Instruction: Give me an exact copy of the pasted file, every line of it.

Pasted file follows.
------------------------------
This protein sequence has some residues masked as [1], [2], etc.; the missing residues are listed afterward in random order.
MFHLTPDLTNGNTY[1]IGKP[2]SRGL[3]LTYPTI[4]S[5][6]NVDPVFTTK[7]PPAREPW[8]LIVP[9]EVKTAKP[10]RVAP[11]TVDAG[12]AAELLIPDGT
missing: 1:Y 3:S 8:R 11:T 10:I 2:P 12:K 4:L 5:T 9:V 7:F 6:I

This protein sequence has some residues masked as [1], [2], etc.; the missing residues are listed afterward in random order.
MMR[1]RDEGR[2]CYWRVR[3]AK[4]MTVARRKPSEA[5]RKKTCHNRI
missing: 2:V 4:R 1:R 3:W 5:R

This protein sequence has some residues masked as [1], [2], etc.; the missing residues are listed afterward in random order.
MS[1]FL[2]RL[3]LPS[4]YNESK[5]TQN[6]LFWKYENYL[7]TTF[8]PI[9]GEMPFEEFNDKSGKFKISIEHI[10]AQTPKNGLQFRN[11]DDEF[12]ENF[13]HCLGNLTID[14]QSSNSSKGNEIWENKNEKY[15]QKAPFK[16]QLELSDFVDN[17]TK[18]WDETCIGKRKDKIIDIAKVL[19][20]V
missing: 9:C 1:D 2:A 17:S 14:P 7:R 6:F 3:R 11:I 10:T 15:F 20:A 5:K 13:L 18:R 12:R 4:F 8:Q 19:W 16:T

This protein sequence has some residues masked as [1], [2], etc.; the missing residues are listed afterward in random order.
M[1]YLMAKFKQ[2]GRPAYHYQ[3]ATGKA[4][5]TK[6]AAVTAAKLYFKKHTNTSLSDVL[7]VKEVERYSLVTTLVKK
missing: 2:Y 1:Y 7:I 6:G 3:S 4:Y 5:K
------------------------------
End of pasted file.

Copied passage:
This protein sequence has some residues masked as [1], [2], etc.; the missing residues are listed afterward in random order.
MFHLTPDLTNGNTY[1]IGKP[2]SRGL[3]LTYPTI[4]S[5][6]NVDPVFTTK[7]PPAREPW[8]LIVP[9]EVKTAKP[10]RVAP[11]TVDAG[12]AAELLIPDGT
missing: 1:Y 3:S 8:R 11:T 10:I 2:P 12:K 4:L 5:T 9:V 7:F 6:I

This protein sequence has some residues masked as [1], [2], etc.; the missing residues are listed afterward in random order.
MMR[1]RDEGR[2]CYWRVR[3]AK[4]MTVARRKPSEA[5]RKKTCHNRI
missing: 2:V 4:R 1:R 3:W 5:R

This protein sequence has some residues masked as [1], [2], etc.; the missing residues are listed afterward in random order.
MS[1]FL[2]RL[3]LPS[4]YNESK[5]TQN[6]LFWKYENYL[7]TTF[8]PI[9]GEMPFEEFNDKSGKFKISIEHI[10]AQTPKNGLQFRN[11]DDEF[12]ENF[13]HCLGNLTID[14]QSSNSSKGNEIWENKNEKY[15]QKAPFK[16]QLELSDFVDN[17]TK[18]WDETCIGKRKDKIIDIAKVL[19][20]V
missing: 9:C 1:D 2:A 17:S 14:P 7:R 6:F 3:R 11:I 10:T 15:F 20:A 5:K 13:L 18:R 12:R 4:F 8:Q 19:W 16:T

This protein sequence has some residues masked as [1], [2], etc.; the missing residues are listed afterward in random order.
M[1]YLMAKFKQ[2]GRPAYHYQ[3]ATGKA[4][5]TK[6]AAVTAAKLYFKKHTNTSLSDVL[7]VKEVERYSLVTTLVKK
missing: 2:Y 1:Y 7:I 6:G 3:S 4:Y 5:K